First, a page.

Elder Financial Justice Clinic a Unique Resource for Illinois Seniors
My wife’s grandmother, we’ll call her Betty—as I was asked not to use real names—received a call last week from her grandson, who told her he was in jail. He was talking very quietly, so Betty was having difficulty understanding him. She said, “Michael, is that you?” He assured her it was indeed Michael. Michael said he had been driving with a few friends when he had been stopped by the police. The officer searched his car and found drugs. Michael told her the drugs were not his, but he had been in jail for the last 24 hours and would not be released unless he paid the $8,000 bail. He needed her to send him the money right away, but he begged her not to tell his parents. Betty told him she did not have the money immediately available, but she would try to figure out what to do.
Betty then hung up the phone and, contrary to Michael’s request, called Michael’s mother, Libby. Libby called Michael’s cell phone and immediately asked him what jail he was in. Michael, dumbfounded, said he was at work. Michael knew nothing of the phone call Betty had received and he assured Libby that he was not and never has been in jail. Libby and Betty quickly realized that the person on the other line had not been Michael, but someone trying to get money from Betty by pretending to be Betty’s grandson. Betty almost became a victim of one of the most common financial scams perpetrated against senior citizens, the grandparent scam.
The grandparent scam is a form of elder financial exploitation, the most common form of elder abuse. While scams get a great deal of media attention, elder financial exploitation can take many forms. In fact, a large portion of elder financial exploitation is actually committed by family members, friends, or caretakers of seniors. Contractor fraud, consumer fraud, mortgage fraud, and investment fraud are other common types of financial exploitation.
Seniors across the United States lose an estimated $2.9 billion each year to financial exploitation – and it happens to seniors from all walks of life. While people with dementia and memory loss are more susceptible to being exploited, many seniors without any impairment fall victim to fraud. And as more and more baby boomers enter their golden years, incidents of financial exploitation are only going to increase.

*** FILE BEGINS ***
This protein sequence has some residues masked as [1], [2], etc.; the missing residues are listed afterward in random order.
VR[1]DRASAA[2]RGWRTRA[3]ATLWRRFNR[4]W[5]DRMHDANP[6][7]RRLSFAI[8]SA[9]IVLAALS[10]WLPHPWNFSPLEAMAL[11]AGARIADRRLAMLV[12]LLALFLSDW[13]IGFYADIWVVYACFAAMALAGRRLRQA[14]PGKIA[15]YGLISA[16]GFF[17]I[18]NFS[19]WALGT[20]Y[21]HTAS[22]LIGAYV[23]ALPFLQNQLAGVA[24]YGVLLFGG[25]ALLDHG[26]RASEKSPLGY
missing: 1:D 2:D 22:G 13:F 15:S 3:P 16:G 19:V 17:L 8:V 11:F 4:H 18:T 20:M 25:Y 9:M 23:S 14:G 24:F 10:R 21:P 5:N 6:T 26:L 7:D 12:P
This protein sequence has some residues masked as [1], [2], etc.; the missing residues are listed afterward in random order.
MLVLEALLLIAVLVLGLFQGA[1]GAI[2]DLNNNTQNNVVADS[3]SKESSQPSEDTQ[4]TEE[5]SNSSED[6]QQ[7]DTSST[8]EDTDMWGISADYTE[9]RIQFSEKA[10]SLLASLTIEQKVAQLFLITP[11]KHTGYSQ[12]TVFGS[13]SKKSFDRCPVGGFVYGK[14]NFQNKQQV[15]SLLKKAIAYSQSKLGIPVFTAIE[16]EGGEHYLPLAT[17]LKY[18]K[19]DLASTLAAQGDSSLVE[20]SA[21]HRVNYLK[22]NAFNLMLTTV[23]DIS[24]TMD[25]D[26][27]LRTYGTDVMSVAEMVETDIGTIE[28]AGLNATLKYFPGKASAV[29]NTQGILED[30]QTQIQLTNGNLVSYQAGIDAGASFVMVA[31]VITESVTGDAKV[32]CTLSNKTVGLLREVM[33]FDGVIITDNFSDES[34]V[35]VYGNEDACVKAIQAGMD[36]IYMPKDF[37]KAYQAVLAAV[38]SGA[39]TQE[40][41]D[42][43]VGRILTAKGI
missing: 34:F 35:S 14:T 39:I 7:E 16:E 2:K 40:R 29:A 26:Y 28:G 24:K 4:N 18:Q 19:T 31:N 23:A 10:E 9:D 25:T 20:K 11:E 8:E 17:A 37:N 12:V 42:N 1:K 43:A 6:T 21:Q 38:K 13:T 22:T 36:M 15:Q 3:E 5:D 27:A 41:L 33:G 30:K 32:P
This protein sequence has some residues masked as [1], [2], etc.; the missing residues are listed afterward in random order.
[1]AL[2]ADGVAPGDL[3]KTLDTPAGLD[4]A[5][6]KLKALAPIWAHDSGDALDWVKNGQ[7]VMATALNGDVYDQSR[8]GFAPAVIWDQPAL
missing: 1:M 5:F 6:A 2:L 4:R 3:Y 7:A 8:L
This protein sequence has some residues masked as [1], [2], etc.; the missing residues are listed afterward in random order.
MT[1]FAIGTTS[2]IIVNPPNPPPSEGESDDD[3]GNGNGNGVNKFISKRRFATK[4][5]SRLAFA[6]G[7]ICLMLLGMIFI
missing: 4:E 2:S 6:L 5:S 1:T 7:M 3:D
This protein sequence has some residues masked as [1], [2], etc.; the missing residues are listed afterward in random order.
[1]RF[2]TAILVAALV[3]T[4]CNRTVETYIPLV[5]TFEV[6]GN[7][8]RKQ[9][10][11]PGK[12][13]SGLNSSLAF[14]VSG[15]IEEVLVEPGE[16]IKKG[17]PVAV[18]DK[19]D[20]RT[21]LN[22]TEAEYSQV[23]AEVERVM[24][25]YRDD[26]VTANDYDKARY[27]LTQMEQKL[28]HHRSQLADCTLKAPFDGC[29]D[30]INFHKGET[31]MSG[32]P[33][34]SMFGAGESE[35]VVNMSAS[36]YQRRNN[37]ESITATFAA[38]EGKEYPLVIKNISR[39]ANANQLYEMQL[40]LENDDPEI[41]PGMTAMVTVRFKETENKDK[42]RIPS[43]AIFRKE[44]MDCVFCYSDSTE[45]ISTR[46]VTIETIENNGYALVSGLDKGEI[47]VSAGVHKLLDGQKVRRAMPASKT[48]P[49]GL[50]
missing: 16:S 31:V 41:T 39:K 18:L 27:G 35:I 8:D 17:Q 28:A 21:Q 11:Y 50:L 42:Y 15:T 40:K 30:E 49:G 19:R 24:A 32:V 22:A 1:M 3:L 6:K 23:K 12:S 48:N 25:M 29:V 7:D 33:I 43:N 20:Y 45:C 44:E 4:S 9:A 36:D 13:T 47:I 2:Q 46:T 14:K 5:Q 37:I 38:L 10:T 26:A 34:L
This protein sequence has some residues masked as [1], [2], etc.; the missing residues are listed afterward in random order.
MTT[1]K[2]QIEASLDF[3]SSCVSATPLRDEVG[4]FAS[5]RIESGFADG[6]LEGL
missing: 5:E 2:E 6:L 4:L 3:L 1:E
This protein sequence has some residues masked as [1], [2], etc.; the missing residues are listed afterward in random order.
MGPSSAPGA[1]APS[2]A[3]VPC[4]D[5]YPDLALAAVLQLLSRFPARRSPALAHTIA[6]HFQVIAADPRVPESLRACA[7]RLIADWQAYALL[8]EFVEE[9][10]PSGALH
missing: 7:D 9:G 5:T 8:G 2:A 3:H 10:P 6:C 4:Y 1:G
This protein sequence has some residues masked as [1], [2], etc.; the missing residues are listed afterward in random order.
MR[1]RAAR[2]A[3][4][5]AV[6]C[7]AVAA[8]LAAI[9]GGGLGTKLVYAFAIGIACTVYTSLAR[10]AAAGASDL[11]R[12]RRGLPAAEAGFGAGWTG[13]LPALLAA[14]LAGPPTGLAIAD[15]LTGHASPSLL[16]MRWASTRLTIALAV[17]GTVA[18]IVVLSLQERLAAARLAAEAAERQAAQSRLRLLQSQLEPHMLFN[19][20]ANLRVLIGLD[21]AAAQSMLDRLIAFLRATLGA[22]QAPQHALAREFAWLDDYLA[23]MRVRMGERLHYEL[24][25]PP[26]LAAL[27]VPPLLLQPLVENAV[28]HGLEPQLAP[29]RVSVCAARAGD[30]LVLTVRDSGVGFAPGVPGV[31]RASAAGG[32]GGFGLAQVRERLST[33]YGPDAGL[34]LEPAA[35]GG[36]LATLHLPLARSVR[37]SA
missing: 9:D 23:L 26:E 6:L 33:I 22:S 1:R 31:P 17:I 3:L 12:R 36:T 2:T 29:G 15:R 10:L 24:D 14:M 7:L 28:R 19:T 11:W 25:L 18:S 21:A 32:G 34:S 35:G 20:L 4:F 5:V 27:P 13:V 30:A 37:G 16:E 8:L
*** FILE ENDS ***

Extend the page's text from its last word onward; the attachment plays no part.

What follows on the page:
Thankfully, seniors in Illinois have a number of ways to make sure perpetrators of financial exploitation are held accountable. Seniors or their advocates can call the police, the Illinois Attorney General’s Office, or their county’s Adult Protective Services agency to report financial exploitation.
And Illinois seniors who have been victims of financial fraud have a unique resource available to them to recover lost money or property and prevent future financial exploitation. In 2013, the University of Illinois College of Law started the Elder Financial Justice Clinic, the nation’s first law school clinic focused solely on elder financial exploitation. For full disclosure, I am the director of the clinic. The clinic provides free legal services to seniors who have been victims of financial fraud. This assistance may include writing a demand letter on a senior’s behalf, filing a civil lawsuit against a perpetrator, obtaining an Order of Protection to prevent further abuse, or defending against attempts to defraud a senior through the legal system. You can get more information about the clinic, including how to obtain our services, by visiting the University of Illinois College of Law’s website.
Even though Betty and I have talked many times about my work combating elder financial abuse, she almost became a victim herself. There is no shame in falling victim to financial fraud, and thankfully there are resources like the Elder Financial Justice Clinic available to help if you do.
I’m Matt Andres.